Banks to publish local lending data
Major UK banks will reveal details from January of their lending in thousands of local areas, Chief Secretary to the Treasury Danny Alexander has announced.
He hopes publishing lending data across 10,000 postcode areas will boost credit to homeowners and small businesses.
The Treasury says it will encourage competition by helping smaller lenders to identify gaps in the market and lure other lenders to the shunned areas.
Mr Alexander said it was a "major step forward" for transparency.
On Tuesday, the British Bankers' Association (BBA) revealed some lending data by postcode for Britain.
It showed that of 120 postcode areas, only 22 showed an increase in borrowing by small and medium sized businesses last year.
Apart from Wales and the South West, firms in every region deposited more funds than they borrowed.
Anthony Browne, chief executive of the BBA, said: "In these difficult economic times many businesses are building up large cash reserves and paying down debts rather than taking on more borrowing."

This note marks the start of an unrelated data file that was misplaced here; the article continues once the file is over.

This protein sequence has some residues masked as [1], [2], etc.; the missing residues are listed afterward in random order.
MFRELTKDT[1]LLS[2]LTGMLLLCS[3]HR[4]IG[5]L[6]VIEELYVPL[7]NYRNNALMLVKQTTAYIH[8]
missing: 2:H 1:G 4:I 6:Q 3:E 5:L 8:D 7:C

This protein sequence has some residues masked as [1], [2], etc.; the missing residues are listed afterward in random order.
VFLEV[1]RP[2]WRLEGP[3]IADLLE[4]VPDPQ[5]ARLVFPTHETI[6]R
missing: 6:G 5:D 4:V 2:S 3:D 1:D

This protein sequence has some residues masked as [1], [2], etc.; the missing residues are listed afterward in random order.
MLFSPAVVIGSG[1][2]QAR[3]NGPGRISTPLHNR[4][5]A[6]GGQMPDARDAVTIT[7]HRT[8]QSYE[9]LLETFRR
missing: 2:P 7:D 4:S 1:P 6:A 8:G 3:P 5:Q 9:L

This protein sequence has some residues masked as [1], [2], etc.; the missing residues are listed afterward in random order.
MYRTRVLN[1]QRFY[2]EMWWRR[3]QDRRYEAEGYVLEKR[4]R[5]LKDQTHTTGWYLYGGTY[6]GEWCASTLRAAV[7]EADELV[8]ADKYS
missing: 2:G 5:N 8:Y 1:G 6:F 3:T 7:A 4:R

BBC business editor Robert Peston said that, as lending to small businesses has shrunk since the banking crash of 2007-8, successive governments had tried to shame the banks into being more generous with finance.
The latest attempt by the Treasury to turn up the heat on banks that have allegedly become too cautious is to get them to disclose their lending performance in each of the postcode areas, he added.
The data - provided voluntarily by Royal Bank of Scotland, Lloyds Banking Group, HSBC, Barclays, Santander UK, Nationwide, and Yorkshire and Clydesdale Banks - will be published on a quarterly basis by the BBA and the Council of Mortgage Lenders.
Our correspondent said the government had encouraged this to understand where businesses were finding it hardest to obtain the funds they needed.
The local data will also be provided on mortgage lending and personal loans.
Mr Alexander said businesses would be able to see "exactly where the major banks are lending - up to within a few streets of their premises".
"It is a major step forward in terms of transparency and should encourage competition by helping smaller lenders to identify gaps in the market and allowing businesses to hold their local bank to account where they aren't lending," he said.
The BBA hailed it as a "landmark voluntary agreement" and said it would make the UK one of the most transparent countries in the world.
The government says it expects more to lenders to sign up including credit unions.